Sandy Malone [00:07:01] You know, it was such a fabulous experience. So I went to The Wall Street Journal, and it was a lot of fun. First off, I had to live in Manhattan for a few years, and I just wasn’t a Manhattan person. I did it. But then I got an offer from Creative Response Concepts, and the connection was made. By the way, when I was at The Wall Street Journal, John Fund used to take me out to lunch all the time. He was this humungous person on the editorial board. He was famous, he was on TV all the time, and he knew I was an alumna. He would pop in and check on me and take me to lunch. These are the kinds of things that TFAS alumni do when they know that people, interns, younger new hires are coming in. It’s something that I’ve never seen from any other organization, to be really honest. So anyway, I’d been up there and I think John may have told me to talk with Creative Response Concepts. I know CRC and The Fund for American Studies were involved, but the next thing you know, I had an awesome job offer and I moved down. I moved back and worked for that crew and with lots of alumni and it was an amazing experience. I was one of the lead media strategists to help kick the Navy off of Vieques island because the government of Puerto Rico was a client, and they accidentally blew up a civilian security guard. Instead of saying no more bombing on Vieques, they just said they want the Navy off the island entirely. And we worked for the government of Puerto Rico. I got to spend months flying in and taking reporters on tours of the live fire zone and to the military base and explaining why things were the way they were. I fell in love with the place. But when the government of Puerto Rico switched governors, it’s like up here when the Republicans lose, there was effectively a Republican governor down there — when they lost Celia Calderon, who was the mayor of San Juan, who became governor of Puerto Rico, they fired all the consultants and hired all the others. I kept going back to Vieques because I loved it and it was beautiful and I had all these friends in the Puerto Rico government that we would go see in San Juan. We bought a vacation home there and got married there. My husband was eligible to retire after 30 years as Metro Transit, and he was a slot commander. Times were changing. I had the opportunity and there was no wedding planner on Vieques. I planned my wedding down there and I said, Let’s do it. And we said two weddings a month would be a successful bar for the first couple of years. By August of the first year in business, we had 19 weddings, and we were just going, “What have we done to ourselves?!”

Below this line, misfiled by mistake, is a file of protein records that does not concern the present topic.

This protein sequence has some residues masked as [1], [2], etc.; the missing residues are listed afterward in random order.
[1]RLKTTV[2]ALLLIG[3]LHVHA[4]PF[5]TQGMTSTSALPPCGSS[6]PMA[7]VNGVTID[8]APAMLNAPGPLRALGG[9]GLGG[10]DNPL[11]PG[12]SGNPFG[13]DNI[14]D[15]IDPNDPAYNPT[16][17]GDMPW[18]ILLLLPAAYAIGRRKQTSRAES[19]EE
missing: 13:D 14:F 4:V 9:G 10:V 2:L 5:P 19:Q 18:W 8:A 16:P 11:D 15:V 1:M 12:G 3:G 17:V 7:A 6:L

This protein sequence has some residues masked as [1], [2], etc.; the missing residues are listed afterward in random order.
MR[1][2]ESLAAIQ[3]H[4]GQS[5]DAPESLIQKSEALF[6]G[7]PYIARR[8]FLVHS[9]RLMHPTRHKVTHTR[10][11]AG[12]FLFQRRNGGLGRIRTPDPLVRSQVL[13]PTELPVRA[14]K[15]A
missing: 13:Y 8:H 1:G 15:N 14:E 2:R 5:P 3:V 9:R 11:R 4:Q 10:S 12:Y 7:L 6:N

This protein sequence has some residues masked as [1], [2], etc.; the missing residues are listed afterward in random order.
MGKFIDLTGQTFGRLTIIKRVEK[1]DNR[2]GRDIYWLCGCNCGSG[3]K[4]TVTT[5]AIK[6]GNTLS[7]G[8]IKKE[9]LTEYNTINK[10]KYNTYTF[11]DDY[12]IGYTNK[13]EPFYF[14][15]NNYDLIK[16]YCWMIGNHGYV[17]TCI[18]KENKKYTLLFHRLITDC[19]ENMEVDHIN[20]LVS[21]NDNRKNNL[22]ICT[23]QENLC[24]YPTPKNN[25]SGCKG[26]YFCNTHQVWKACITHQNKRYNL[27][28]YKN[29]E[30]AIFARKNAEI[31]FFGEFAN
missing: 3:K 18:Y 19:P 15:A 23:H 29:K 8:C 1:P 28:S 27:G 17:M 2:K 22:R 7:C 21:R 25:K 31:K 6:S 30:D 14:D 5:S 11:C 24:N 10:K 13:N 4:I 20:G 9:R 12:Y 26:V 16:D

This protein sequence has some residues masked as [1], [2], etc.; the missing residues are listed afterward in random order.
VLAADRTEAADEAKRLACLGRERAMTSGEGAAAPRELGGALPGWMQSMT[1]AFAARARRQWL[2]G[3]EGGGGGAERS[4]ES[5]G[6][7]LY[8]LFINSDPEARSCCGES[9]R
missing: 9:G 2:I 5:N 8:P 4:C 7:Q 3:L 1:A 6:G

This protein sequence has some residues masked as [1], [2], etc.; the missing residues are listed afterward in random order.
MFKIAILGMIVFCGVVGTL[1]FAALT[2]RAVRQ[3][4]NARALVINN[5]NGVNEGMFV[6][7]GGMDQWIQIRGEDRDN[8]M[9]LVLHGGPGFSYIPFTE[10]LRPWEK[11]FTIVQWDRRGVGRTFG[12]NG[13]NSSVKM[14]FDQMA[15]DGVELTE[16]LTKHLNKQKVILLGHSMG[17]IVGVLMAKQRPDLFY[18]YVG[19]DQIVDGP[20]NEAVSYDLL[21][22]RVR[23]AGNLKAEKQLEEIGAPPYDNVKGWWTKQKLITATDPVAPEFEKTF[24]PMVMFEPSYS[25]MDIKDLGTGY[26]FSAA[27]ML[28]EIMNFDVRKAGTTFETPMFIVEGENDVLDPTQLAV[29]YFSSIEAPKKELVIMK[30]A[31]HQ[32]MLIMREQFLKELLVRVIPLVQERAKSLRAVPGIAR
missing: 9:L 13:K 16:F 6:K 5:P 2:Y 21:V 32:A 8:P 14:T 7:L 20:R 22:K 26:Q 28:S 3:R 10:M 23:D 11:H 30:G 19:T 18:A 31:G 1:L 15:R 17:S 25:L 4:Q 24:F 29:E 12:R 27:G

Roger Ream [00:09:57] 19 in one month?

Sandy Malone [00:09:59] Mmhmm. Some of them were elopements, but that still was a couple days of picking them up at the airport, getting them checked in, doing the marriage licenses, usually simultaneously while you had groups on the island because no wedding was one day. People would arrive on Wednesday and welcome parties and beach parties and… And we did all of this. My friend’s husband was a TV producer. We would tell these ridiculous stories and he’d be like, “That can’t really happen.” We’re like, “Oh, it happens. It happens every time. You don’t even have to try. It’s just a matter of what will go wrong.” Will it be something on the wedding planning side that goes wrong? Or will it be the wedding guest who drinks till they have to go to the emergency room? You don’t know what’s going to happen. Anyways, they came down and filmed a demo and we were offered a bunch of different opportunities. We went with TLC. Our production crew was 495 Productions. They had just finished filming Jersey Shore. We were an established business. They came down, and it was rough. I mean, we had 70 people for a five-person staff filming us. “Sandy Cam” for 70 days. It was horrible. But we did one season. We survived it. They were real clients except for two, like the 12 weddings we filmed. But it just isn’t realistic to do that to real clients.